Gallium isotopic evidence for the fate of moderately volatile elements in planetary bodies and refractory inclusions

1Chizu Kato, 1,2Frédéric Moynier
Earth and Planetary Science Letters 479, 330-339 Link to Article [https://doi.org/10.1016/j.epsl.2017.09.028]
1Institut de Physique du Globe de Paris, Université Paris Diderot, Sorbonne Paris Cité, CNRS UMR 7154, Paris, France
2Institut Universitaire de France, 75005, Paris, France
Copyright Elsevier

The abundance of moderately volatile elements, such as Zn and Ga, show variable depletion relative to CI between the Earth and primitive meteorite (chondrites) parent bodies. Furthermore, the first solar system solids, the calcium–aluminum-rich inclusions (CAIs), are surprisingly rich in volatile element considering that they formed under high temperatures. Here, we report the Ga elemental and isotopic composition of a wide variety of chondrites along with five individual CAIs to understand the origin of the volatile elements and to further characterize the enrichment of the volatile elements in high temperature condensates. The δ71Ga (permil deviation of the 71Ga/69Ga ratio from the Ga IPGP standard) of carbonaceous chondrites decreases in the order of CI>CM>CO>CV and is inversely correlated with the Al/Ga ratio. This implies that the Ga budget of the carbonaceous chondrites parent bodies were inherited from a two component mixing of a volatile rich reservoir enriched in heavy isotope of Ga and a volatile poor reservoir enriched in light isotope of Ga. Calcium–aluminum-rich inclusions are enriched in Ga and Zn compared to the bulk meteorite and are both highly isotopically fractionated with δ71Ga down to −3.56‰ and δ66Zn down to −0.74‰. The large enrichment in the light isotopes of Ga and Zn in the CAIs implies that the moderately volatile elements were introduced in the CAIs during condensation in the solar nebula as opposed to secondary processing in the meteorite parent body and supports a change in gas composition in which CAIs were formed.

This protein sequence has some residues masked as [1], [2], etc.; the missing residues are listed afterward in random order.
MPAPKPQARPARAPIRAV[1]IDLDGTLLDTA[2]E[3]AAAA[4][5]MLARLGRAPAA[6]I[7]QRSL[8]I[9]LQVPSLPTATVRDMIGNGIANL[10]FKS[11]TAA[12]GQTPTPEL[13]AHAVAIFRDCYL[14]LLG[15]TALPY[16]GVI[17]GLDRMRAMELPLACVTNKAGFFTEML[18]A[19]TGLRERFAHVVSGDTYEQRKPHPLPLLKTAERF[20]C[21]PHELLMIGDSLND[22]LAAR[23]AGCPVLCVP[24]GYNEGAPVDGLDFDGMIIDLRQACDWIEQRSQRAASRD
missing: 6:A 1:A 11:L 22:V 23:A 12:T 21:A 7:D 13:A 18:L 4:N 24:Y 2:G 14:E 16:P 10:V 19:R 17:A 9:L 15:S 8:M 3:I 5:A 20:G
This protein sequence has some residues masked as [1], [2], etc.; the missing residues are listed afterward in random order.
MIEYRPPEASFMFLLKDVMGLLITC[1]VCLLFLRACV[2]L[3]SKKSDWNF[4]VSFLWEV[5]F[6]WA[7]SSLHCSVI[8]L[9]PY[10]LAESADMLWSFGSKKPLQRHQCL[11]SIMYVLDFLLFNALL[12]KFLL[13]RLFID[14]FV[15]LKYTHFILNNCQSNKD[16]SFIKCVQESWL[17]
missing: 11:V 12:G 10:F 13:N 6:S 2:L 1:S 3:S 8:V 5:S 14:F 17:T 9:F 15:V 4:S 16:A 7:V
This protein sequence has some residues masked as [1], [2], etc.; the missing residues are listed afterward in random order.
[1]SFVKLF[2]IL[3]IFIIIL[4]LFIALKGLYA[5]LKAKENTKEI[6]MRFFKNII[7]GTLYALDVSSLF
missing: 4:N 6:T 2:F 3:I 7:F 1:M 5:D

Discuss

Fill in your details below or click an icon to log in:

WordPress.com Logo

You are commenting using your WordPress.com account. Log Out / Change )

Twitter picture

You are commenting using your Twitter account. Log Out / Change )

Facebook photo

You are commenting using your Facebook account. Log Out / Change )

Google+ photo

You are commenting using your Google+ account. Log Out / Change )

Connecting to %s